Q&A: No more erection and now his appetite for sex is gone
My boyfriend and I have known each other for approximately two years now.
The first year we had the most amazing sex which we both very much enjoyed.
After that first year, I was the one to initiate sex most often and gradually it became clear that my appetite for sex was greater than his, but it was still a part of our life together that we both appreciated.
For the last three and a half months or so my boyfriend can no longer get an erection.
He tells me that he still wants to have sex, and he still wants me but it is just not happening.
We are and have always been very physical and intimate – we still kiss, fondle and caress every day, but we do not have sexual intercourse and he does not want me to touch him intimately.
We have talked about the issue several times.
Each time because I asked to.
He says that he does not know what the reason is for his lack of erection and that he does not miss it that much.
I am really frustrated and worried!
I feel that something is missing in our relationship, and I find it hard to understand and accept the fact that the passion and lust in our relationship have disappeared for him and that he does not seem to think about it at all.
My worry is that either it is something physical or that the few times he experienced impotence affected him psychologically and now he is blocking it out completely and does not want to try at all.
Whatever it is, what do we do now?
It is almost four months since we last had sex, and it seems to me that this is a very critical situation for us as a couple.
I hope that you can give me some advice.
The worried one
No more erection and now his appetite for sex is gone
Dear the worried one,
The first thing I notice is that he is sending you mixed signals.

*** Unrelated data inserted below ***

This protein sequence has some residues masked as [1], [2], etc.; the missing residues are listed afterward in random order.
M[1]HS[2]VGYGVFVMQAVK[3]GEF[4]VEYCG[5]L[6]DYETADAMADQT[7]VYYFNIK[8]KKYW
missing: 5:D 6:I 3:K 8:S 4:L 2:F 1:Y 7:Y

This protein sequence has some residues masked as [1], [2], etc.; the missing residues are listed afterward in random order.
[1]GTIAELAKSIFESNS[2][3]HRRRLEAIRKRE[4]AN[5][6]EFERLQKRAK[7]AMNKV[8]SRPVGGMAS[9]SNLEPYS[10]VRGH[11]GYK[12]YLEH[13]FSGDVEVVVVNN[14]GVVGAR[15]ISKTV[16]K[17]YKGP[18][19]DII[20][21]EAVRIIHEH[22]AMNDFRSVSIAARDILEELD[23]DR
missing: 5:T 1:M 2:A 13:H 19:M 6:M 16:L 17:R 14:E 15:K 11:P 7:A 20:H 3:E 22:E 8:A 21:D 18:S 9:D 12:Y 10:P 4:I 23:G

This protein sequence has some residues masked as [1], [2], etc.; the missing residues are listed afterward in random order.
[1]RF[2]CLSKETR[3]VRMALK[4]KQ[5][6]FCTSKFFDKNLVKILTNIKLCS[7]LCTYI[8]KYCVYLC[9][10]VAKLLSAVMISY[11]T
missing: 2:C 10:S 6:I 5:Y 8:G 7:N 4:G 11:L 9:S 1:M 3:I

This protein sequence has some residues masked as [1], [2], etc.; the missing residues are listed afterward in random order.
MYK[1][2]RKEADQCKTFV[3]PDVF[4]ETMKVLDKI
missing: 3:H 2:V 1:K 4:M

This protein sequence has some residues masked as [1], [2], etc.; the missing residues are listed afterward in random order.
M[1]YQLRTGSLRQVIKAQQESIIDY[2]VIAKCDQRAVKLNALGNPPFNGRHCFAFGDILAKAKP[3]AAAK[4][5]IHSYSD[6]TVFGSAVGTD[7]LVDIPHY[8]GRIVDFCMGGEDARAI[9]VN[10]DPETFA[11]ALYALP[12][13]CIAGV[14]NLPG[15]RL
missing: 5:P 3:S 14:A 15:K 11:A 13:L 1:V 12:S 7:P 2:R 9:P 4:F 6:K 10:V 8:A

You write that he tells you that he wants to have sex.
So now we know that his appetite for sex has not changed – and that he wants you.
But then he tells you that he does not have an appetite for sex and does not miss it either.
I think he is going through something extremely difficult.
So difficult that you are always the one to initiate your discussions.
I can tell you that there is a logical explanation for it.
It’s called avoidance behavior.
The problem is that you do not get anything solved this way.
It is natural for erections to go down during sexual intercourse, but most men feel that they need to stay hard throughout the whole time of sexual activity.
So when their partner performs oral sex, and they get soft, they panic because they’re not meeting expectations.
Or if a man is giving oral sex to his beloved and his erection is suddenly gone, maybe he thinks that something is wrong with him – but no – it is normal, but lots of men do not know this, and then they panic.
When the panic and stressful thoughts take over, it becomes a psychological issue.
Because he is always on edge about whether or not it will stay hard, he is in his head and no longer focused on the body and sensations. And of course, that results in a higher probability of losing erection.
It’s a vicious cycle.